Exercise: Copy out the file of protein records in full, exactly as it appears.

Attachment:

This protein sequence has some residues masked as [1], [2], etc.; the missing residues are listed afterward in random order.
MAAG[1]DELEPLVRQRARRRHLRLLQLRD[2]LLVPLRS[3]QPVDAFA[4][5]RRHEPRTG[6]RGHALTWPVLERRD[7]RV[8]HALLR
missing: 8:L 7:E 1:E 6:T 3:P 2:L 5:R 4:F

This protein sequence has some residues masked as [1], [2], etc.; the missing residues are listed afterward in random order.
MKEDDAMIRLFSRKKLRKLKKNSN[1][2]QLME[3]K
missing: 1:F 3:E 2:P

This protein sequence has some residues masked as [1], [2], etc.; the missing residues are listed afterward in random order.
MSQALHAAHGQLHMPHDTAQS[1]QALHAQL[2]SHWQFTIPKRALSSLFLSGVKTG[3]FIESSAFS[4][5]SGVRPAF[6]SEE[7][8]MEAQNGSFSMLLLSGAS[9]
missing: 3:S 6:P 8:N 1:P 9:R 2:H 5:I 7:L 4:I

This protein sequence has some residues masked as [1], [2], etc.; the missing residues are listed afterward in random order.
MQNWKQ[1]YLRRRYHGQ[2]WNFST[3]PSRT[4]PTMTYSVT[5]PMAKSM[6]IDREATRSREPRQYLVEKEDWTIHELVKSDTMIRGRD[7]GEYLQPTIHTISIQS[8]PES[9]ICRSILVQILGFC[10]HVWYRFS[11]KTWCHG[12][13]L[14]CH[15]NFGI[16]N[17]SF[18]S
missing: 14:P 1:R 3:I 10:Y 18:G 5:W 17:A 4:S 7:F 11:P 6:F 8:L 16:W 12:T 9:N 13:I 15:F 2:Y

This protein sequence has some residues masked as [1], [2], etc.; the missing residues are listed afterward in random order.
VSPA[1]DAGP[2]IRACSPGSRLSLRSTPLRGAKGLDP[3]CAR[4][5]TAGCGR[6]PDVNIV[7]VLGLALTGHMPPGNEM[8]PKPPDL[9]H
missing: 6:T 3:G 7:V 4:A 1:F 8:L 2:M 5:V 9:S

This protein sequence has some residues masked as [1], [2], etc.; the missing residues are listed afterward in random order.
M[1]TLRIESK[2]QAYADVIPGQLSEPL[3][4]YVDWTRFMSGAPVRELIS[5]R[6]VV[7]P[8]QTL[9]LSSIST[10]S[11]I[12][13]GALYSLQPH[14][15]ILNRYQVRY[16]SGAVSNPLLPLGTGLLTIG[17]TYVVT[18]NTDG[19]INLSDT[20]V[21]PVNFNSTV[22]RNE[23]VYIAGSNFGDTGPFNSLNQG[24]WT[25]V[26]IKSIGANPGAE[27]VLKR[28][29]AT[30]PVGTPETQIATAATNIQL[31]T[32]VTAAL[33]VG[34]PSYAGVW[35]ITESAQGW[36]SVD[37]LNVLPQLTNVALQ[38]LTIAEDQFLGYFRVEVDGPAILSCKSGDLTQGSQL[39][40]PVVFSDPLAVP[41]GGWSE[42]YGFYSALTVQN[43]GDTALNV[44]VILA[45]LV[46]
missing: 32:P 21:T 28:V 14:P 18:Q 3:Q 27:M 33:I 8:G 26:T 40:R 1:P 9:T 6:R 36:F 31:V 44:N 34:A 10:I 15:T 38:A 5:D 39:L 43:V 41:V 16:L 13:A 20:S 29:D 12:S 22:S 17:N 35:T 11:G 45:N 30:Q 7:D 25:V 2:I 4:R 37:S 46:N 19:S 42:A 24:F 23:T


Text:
This protein sequence has some residues masked as [1], [2], etc.; the missing residues are listed afterward in random order.
MAAG[1]DELEPLVRQRARRRHLRLLQLRD[2]LLVPLRS[3]QPVDAFA[4][5]RRHEPRTG[6]RGHALTWPVLERRD[7]RV[8]HALLR
missing: 8:L 7:E 1:E 6:T 3:P 2:L 5:R 4:F

This protein sequence has some residues masked as [1], [2], etc.; the missing residues are listed afterward in random order.
MKEDDAMIRLFSRKKLRKLKKNSN[1][2]QLME[3]K
missing: 1:F 3:E 2:P

This protein sequence has some residues masked as [1], [2], etc.; the missing residues are listed afterward in random order.
MSQALHAAHGQLHMPHDTAQS[1]QALHAQL[2]SHWQFTIPKRALSSLFLSGVKTG[3]FIESSAFS[4][5]SGVRPAF[6]SEE[7][8]MEAQNGSFSMLLLSGAS[9]
missing: 3:S 6:P 8:N 1:P 9:R 2:H 5:I 7:L 4:I

This protein sequence has some residues masked as [1], [2], etc.; the missing residues are listed afterward in random order.
MQNWKQ[1]YLRRRYHGQ[2]WNFST[3]PSRT[4]PTMTYSVT[5]PMAKSM[6]IDREATRSREPRQYLVEKEDWTIHELVKSDTMIRGRD[7]GEYLQPTIHTISIQS[8]PES[9]ICRSILVQILGFC[10]HVWYRFS[11]KTWCHG[12][13]L[14]CH[15]NFGI[16]N[17]SF[18]S
missing: 14:P 1:R 3:I 10:Y 18:G 5:W 17:A 4:S 7:F 11:P 6:F 8:L 16:W 12:T 9:N 13:I 15:F 2:Y

This protein sequence has some residues masked as [1], [2], etc.; the missing residues are listed afterward in random order.
VSPA[1]DAGP[2]IRACSPGSRLSLRSTPLRGAKGLDP[3]CAR[4][5]TAGCGR[6]PDVNIV[7]VLGLALTGHMPPGNEM[8]PKPPDL[9]H
missing: 6:T 3:G 7:V 4:A 1:F 8:L 2:M 5:V 9:S

This protein sequence has some residues masked as [1], [2], etc.; the missing residues are listed afterward in random order.
M[1]TLRIESK[2]QAYADVIPGQLSEPL[3][4]YVDWTRFMSGAPVRELIS[5]R[6]VV[7]P[8]QTL[9]LSSIST[10]S[11]I[12][13]GALYSLQPH[14][15]ILNRYQVRY[16]SGAVSNPLLPLGTGLLTIG[17]TYVVT[18]NTDG[19]INLSDT[20]V[21]PVNFNSTV[22]RNE[23]VYIAGSNFGDTGPFNSLNQG[24]WT[25]V[26]IKSIGANPGAE[27]VLKR[28][29]AT[30]PVGTPETQIATAATNIQL[31]T[32]VTAAL[33]VG[34]PSYAGVW[35]ITESAQGW[36]SVD[37]LNVLPQLTNVALQ[38]LTIAEDQFLGYFRVEVDGPAILSCKSGDLTQGSQL[39][40]PVVFSDPLAVP[41]GGWSE[42]YGFYSALTVQN[43]GDTALNV[44]VILA[45]LV[46]
missing: 32:P 21:T 28:V 14:P 18:Q 3:Q 27:M 33:I 8:G 26:T 40:R 1:P 9:T 6:R 36:F 31:V 44:N 34:A 10:I 15:T 38:A 5:D 39:L 43:V 41:V 16:L 13:A 20:S 29:D 12:S 22:S 17:N 35:T 11:G 45:N 30:Q 7:D 25:V 2:I 4:R 37:S 46:N 19:S 42:A 24:F 23:T